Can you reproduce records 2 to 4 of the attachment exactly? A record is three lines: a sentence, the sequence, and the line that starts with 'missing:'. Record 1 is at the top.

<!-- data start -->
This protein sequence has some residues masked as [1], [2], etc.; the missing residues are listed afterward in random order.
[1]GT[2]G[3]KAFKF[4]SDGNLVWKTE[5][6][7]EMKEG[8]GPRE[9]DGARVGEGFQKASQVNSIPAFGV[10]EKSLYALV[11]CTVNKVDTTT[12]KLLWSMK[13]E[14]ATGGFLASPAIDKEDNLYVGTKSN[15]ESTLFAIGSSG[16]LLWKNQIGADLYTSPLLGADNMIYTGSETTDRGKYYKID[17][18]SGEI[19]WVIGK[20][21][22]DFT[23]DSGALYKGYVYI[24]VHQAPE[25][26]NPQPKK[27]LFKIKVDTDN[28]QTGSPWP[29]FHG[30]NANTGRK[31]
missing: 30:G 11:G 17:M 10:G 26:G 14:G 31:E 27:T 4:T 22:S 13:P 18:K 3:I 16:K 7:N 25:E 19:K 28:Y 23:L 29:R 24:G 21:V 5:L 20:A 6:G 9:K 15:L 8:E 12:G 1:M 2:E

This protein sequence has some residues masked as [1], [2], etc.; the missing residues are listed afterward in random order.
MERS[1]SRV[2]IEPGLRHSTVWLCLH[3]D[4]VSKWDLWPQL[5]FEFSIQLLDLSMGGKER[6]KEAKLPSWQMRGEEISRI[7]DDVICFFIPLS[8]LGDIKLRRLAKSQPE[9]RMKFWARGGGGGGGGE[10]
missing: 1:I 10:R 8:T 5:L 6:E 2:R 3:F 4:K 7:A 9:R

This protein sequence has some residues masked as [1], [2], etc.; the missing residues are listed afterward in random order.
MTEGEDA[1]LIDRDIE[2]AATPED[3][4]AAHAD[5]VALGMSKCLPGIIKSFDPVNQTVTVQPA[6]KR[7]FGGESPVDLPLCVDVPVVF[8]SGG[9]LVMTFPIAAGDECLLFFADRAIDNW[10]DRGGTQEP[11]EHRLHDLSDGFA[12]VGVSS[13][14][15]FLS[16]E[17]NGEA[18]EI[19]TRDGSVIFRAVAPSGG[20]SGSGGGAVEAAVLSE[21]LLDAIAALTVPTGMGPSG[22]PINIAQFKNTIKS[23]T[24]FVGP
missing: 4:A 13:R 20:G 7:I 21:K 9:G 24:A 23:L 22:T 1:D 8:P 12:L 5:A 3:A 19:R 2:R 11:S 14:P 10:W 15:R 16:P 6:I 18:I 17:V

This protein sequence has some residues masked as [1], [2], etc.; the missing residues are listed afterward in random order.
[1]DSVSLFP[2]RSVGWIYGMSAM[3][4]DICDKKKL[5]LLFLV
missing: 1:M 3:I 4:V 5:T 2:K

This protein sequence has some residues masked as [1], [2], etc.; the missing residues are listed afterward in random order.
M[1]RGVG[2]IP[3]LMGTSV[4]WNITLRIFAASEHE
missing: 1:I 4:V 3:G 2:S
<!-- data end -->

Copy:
This protein sequence has some residues masked as [1], [2], etc.; the missing residues are listed afterward in random order.
MERS[1]SRV[2]IEPGLRHSTVWLCLH[3]D[4]VSKWDLWPQL[5]FEFSIQLLDLSMGGKER[6]KEAKLPSWQMRGEEISRI[7]DDVICFFIPLS[8]LGDIKLRRLAKSQPE[9]RMKFWARGGGGGGGGE[10]
missing: 1:I 10:R 8:T 5:L 6:E 2:R 3:F 4:K 7:A 9:R

This protein sequence has some residues masked as [1], [2], etc.; the missing residues are listed afterward in random order.
MTEGEDA[1]LIDRDIE[2]AATPED[3][4]AAHAD[5]VALGMSKCLPGIIKSFDPVNQTVTVQPA[6]KR[7]FGGESPVDLPLCVDVPVVF[8]SGG[9]LVMTFPIAAGDECLLFFADRAIDNW[10]DRGGTQEP[11]EHRLHDLSDGFA[12]VGVSS[13][14][15]FLS[16]E[17]NGEA[18]EI[19]TRDGSVIFRAVAPSGG[20]SGSGGGAVEAAVLSE[21]LLDAIAALTVPTGMGPSG[22]PINIAQFKNTIKS[23]T[24]FVGP
missing: 4:A 13:R 20:G 7:I 21:K 9:G 24:A 23:L 22:T 1:D 8:P 12:L 5:A 3:A 19:R 2:R 11:S 14:P 10:W 15:R 16:P 6:I 18:I 17:V

This protein sequence has some residues masked as [1], [2], etc.; the missing residues are listed afterward in random order.
[1]DSVSLFP[2]RSVGWIYGMSAM[3][4]DICDKKKL[5]LLFLV
missing: 1:M 3:I 4:V 5:T 2:K